Oklahoma state

Oklahoma Travel Guide


Oklahoma is home to more Native American tribes than any other US state except California. Native Americans from at least 67 different tribes live here, 39 of those tribes have their headquarters here. Although Native Americans have lived in Oklahoma for thousands of years, some tribes have been forced to migrate from the fertile, forested southeastern United States to more arid Oklahoma. Countless Native Americans perished from starvation and disease along the infamous “Trail of Tears” in the 19th century. Today, Oklahoma is home to numerous Native American galleries, museums.

  • Travelationary: Covers basic information about Oklahoma geography and economy.

Getting there

Arriving by plane

The airports in Oklahoma City and Tulsa offer connections to all major US cities.

Arrival by car

Greyhound buses run from Los Angeles to New York via Oklahoma City. More information from Greyhound (website: www.greyhound.com).

Note on arrival by car

Average bus travel times: Oklahoma City – Amarillo: 5 hrs; Oklahoma City – Dallas: 4 hrs 30; Oklahoma City – Los Angeles: 27 hrs 30; Oklahoma City – New York: 31 hrs; Oklahoma City – Tulsa: 2 hrs; Tulsa – Albuquerque: 5 hours; Tulsa – Dallas: 7 hours; Tulsa – St. Louis: 9 hours

Passport and visa regulations

Entry with children

Since June 27, 2012, children need their own travel document (passport / children’s passport) for trips abroad (also within the EU). Entries of children in the parental passport are no longer possible.

Contact addresses

Tulsa Convention & Visitors Bureau
1 West Third Street, Suite 100
US 74103 Tulsa, Oklahoma
United States
(918) 560.02.29 or (800) 558.33.11 (toll free within the US).
http://www.visittulsa.com Oklahoma City Convention & Visitors Bureau
123 Park Avenue
US-73102 Oklahoma City, Oklahoma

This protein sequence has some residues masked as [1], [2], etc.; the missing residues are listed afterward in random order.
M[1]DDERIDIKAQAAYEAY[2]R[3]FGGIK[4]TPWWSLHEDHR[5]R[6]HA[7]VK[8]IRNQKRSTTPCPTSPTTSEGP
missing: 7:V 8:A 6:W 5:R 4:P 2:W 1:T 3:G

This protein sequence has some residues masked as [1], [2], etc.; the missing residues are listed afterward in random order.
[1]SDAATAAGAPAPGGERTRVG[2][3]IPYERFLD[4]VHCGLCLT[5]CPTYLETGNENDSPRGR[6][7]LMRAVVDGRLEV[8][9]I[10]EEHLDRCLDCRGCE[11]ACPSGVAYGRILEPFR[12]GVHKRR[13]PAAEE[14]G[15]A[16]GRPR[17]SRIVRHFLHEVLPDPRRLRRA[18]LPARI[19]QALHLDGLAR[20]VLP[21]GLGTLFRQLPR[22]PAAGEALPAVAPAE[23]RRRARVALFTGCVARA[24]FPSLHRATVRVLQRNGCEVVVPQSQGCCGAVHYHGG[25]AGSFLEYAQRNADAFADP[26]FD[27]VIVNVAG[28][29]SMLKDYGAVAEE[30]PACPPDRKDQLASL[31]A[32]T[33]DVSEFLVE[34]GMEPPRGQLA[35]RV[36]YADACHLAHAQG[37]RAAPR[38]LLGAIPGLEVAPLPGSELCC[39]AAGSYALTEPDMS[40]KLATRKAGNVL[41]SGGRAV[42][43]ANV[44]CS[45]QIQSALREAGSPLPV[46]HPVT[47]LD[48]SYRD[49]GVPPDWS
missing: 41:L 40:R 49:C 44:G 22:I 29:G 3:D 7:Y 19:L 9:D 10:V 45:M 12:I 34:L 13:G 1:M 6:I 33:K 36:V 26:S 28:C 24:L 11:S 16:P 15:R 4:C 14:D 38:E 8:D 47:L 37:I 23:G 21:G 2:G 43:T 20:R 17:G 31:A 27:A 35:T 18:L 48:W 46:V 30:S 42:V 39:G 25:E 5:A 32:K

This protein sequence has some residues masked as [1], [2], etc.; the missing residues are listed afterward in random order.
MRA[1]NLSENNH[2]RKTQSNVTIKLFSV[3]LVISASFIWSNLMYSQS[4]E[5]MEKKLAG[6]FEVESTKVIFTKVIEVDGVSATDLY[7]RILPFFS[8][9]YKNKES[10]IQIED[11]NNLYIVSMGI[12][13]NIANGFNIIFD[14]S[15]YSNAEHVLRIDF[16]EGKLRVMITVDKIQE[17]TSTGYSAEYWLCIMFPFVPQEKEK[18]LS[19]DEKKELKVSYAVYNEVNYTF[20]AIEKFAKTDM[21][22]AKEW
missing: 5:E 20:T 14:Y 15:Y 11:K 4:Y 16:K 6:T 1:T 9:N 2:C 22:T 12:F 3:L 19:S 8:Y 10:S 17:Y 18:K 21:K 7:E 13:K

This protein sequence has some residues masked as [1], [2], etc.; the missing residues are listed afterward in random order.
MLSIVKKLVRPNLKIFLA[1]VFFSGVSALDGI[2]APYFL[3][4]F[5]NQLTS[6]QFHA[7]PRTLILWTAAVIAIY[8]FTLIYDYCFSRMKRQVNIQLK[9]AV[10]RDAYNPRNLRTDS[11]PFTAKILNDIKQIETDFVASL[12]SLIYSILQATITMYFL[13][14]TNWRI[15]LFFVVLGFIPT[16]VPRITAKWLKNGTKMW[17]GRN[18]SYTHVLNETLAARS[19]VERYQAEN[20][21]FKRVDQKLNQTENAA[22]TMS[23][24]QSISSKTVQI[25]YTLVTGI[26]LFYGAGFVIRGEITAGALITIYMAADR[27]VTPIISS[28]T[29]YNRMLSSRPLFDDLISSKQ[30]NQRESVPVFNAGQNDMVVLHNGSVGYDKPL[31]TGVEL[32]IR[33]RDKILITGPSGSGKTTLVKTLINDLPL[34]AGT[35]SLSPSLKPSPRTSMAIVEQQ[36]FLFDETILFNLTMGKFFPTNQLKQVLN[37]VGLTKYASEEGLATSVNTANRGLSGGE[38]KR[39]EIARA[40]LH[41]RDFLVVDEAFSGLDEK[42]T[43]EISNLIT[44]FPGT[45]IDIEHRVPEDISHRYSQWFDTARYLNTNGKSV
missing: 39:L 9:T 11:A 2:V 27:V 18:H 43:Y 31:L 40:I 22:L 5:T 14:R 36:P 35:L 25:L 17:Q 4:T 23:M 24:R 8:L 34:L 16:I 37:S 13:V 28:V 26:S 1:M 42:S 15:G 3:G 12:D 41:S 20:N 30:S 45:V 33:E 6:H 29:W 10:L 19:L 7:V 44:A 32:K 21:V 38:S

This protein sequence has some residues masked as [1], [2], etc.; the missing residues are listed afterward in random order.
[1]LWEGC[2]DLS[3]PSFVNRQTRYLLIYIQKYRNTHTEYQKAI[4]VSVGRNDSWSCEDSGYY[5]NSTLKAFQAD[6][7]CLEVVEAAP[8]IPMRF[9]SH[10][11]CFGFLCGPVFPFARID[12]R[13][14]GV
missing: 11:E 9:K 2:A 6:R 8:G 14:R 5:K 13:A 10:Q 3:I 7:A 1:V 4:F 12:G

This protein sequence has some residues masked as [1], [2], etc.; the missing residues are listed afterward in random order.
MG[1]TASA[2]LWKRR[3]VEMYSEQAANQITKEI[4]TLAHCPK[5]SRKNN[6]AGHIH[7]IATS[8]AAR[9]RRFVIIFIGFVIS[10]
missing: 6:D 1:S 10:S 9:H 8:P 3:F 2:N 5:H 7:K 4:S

United States
(405) 297 89 12, (800) 225 56 52 (toll free within the US).
http://www.visitokc.com Oklahoma Travel & Tourism Germany
Landaustr. 26
D-38112 Braunschweig
(0531) 231 16 33.


Oklahoma City

Oklahoma City has a curious origin story. Today’s capital was formed in practically a single day, April 22, 1889, when the federal government opened land for white settlement that had previously belonged to five Native American tribes. The settlement history of the Wild West comes to life at the Western Heritage Center, which was co-financed by 17 states. Since 1928, when oil was found in Oklahoma City, the city has been booming; even on the site of the neoclassical Capitol there are oil wells that are still being produced.

  • Usaers: Provides a full list of major rivers and mountains in Oklahoma.


A quintessentially American city with a skyscraper-dominated skyline, Tulsa has an international airport and major arts centers and galleries. Worth seeing are the Gilcrease Museum (Native American art and works from or on the theme of the pioneer days) and the Philbrook Art Center (prehistoric exhibits and Native American paintings). In the region southeast of Tulsa, the Native American tribes of the East completed their enforced march out of their tribal lands, the Trail of Tears. Indian City USA (near Anadarko), the Creek Council House Museum in Okmulgee, The Five Civilized Tribes Museum in Muskagee and the Cherokee Heritage Center with a replica of a Cherokee village (southeast of Tahlequah) give an insight into the centuries-old culture of the Native Americans. The American Indian Arts Festival takes place in Tulsa every March. Eufaula Lake, Lake Texoma in Texoma State Park, Arrowhead, Quartz Mountain, and Western Hill are national parks and beautiful recreation areas. Bison can also be seen at the Wichita Mountains Wildlife Refuge.

Country data

Area (sq km)




Population density (per square km)


Population statistics year


Oklahoma state